HIA of air pollution in Italian cities
Over the last few decades, the adverse effects of air pollution on health have been substantially documented. These effects are associated with both short- and long-term exposure to levels routinely experienced by urban populations throughout the world.
A 2002 study on the eight largest Italian cities showed that thousands of deaths, hospital admissions, cases of bronchitis and other respiratory conditions were in excess compared to rates predicted at lower particulate matter (PM10) concentrations. PM10 was used as an indicator of air quality, given its importance as a health determinant and the correlation between different urban pollutants.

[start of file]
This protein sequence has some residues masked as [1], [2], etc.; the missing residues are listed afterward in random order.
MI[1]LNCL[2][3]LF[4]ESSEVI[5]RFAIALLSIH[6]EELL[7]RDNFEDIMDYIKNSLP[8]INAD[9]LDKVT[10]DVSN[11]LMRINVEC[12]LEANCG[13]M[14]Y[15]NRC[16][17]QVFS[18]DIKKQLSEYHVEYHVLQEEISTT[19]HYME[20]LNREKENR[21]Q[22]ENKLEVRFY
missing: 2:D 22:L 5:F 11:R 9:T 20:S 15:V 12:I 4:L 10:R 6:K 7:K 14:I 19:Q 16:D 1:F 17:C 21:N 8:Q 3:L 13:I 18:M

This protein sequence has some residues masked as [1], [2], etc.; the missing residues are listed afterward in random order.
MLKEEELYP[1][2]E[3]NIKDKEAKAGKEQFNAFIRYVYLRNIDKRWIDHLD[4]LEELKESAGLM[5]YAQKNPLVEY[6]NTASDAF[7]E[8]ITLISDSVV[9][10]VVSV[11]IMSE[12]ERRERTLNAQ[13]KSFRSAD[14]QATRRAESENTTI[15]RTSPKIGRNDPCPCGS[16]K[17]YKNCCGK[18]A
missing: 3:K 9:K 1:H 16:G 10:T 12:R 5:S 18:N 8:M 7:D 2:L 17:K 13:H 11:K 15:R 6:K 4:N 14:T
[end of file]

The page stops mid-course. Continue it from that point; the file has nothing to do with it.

In 2006, a second study, concerning 13 Italian cities, focused on the health effects of both PM10 and ozone. This study used an updated and extended set of data; it considered 25 adverse health outcomes and several exposure scenarios. An average of 8220 deaths a year in the 13 cities were shown to be attributable to PM10 concentrations in excess of 20 mg/m3. This corresponds to 9% of all-cause mortality (excluding accidents) in the population over 30 years of age.
The magnitude of this estimated impact underscores the need for urgent action to reduce the health burden of air pollution. Through their policies that aim to reduce emissions from urban transport and energy production, local authorities can therefore also achieve sizeable health gains.
Author and Email
WHO European Centre for Environment and Health Rome Division
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WHO European Centre for Environment and Health
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